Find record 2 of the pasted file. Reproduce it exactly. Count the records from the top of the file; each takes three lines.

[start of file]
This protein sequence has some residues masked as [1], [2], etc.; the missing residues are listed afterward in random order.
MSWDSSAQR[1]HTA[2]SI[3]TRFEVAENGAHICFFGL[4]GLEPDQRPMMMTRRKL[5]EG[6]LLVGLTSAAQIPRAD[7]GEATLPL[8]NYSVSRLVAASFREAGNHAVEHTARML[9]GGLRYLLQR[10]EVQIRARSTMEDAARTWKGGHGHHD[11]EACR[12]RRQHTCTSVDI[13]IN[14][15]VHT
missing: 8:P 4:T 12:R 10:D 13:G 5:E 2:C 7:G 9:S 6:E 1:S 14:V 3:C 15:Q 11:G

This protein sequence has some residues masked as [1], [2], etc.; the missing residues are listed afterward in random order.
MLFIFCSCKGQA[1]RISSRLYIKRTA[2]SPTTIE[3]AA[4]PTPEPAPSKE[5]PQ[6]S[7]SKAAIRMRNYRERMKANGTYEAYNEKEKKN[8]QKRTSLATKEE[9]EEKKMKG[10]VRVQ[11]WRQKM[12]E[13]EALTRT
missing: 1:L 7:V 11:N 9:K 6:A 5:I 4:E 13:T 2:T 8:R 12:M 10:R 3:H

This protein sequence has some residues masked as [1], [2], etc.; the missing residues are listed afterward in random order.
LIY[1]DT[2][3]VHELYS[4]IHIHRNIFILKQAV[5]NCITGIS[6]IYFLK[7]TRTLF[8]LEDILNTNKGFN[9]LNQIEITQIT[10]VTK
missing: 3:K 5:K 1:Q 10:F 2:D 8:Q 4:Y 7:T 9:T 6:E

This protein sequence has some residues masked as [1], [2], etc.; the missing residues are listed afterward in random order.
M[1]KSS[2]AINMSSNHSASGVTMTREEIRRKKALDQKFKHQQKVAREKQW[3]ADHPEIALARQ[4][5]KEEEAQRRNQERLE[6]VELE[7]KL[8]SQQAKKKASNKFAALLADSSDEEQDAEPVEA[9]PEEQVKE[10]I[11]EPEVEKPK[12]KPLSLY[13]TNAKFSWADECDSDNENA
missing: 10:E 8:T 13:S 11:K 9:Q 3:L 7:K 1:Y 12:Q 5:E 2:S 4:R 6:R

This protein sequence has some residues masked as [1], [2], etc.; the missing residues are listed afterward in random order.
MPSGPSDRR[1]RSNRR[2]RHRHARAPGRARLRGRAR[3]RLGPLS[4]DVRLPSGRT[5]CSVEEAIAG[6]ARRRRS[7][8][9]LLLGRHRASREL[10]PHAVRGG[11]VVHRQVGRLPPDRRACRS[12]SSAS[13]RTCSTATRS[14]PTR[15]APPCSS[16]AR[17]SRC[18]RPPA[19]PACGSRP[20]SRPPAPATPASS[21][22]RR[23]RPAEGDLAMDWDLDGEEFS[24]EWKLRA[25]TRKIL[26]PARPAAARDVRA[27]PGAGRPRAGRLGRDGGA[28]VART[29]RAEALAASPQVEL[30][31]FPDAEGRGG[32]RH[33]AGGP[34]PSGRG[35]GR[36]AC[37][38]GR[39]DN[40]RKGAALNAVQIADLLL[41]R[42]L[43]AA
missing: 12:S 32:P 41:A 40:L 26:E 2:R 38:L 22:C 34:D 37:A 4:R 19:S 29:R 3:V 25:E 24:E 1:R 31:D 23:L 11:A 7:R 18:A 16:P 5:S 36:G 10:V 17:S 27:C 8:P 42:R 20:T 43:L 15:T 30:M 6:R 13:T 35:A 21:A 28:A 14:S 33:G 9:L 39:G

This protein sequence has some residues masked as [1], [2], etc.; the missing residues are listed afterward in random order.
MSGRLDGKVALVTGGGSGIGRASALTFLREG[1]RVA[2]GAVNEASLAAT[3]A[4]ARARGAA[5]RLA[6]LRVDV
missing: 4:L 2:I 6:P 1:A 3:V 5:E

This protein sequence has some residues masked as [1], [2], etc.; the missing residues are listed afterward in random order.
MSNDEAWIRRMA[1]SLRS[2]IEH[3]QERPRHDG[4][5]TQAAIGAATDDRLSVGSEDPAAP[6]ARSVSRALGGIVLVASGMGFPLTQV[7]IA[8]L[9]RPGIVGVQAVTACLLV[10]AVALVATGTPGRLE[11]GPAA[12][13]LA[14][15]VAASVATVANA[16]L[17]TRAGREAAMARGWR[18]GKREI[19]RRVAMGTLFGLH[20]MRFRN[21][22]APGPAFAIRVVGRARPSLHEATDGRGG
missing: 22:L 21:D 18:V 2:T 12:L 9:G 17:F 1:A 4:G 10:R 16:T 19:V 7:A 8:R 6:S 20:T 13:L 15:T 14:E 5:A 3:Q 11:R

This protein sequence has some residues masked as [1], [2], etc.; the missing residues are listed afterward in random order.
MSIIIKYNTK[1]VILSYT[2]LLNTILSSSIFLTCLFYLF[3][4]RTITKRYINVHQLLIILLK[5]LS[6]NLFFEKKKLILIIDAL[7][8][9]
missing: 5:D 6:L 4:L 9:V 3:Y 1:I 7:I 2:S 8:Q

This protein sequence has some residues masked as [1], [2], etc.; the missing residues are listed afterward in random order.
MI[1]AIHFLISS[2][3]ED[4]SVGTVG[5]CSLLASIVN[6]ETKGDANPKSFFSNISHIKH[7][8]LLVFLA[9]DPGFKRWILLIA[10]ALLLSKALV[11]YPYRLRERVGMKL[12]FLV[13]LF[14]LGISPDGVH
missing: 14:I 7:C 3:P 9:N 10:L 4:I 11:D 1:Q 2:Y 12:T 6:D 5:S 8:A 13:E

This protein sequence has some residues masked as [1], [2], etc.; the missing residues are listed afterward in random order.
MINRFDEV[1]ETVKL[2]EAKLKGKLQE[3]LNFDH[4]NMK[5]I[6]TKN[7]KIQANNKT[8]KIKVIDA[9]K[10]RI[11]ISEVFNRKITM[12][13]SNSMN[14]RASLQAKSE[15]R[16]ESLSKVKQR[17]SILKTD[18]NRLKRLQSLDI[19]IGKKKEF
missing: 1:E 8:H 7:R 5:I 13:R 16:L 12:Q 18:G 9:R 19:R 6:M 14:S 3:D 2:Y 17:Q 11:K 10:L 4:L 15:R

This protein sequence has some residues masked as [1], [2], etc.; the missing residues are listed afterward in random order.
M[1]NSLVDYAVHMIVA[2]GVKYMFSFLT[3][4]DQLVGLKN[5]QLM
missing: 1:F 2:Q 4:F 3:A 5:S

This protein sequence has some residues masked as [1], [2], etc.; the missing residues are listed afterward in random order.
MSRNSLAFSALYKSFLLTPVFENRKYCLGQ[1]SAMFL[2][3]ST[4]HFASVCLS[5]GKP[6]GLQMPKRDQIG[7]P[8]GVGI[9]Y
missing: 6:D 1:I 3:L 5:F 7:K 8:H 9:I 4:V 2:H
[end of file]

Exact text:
This protein sequence has some residues masked as [1], [2], etc.; the missing residues are listed afterward in random order.
MLFIFCSCKGQA[1]RISSRLYIKRTA[2]SPTTIE[3]AA[4]PTPEPAPSKE[5]PQ[6]S[7]SKAAIRMRNYRERMKANGTYEAYNEKEKKN[8]QKRTSLATKEE[9]EEKKMKG[10]VRVQ[11]WRQKM[12]E[13]EALTRT
missing: 1:L 7:V 11:N 9:K 6:A 5:I 4:E 13:T 2:T 8:R 12:M 10:R 3:H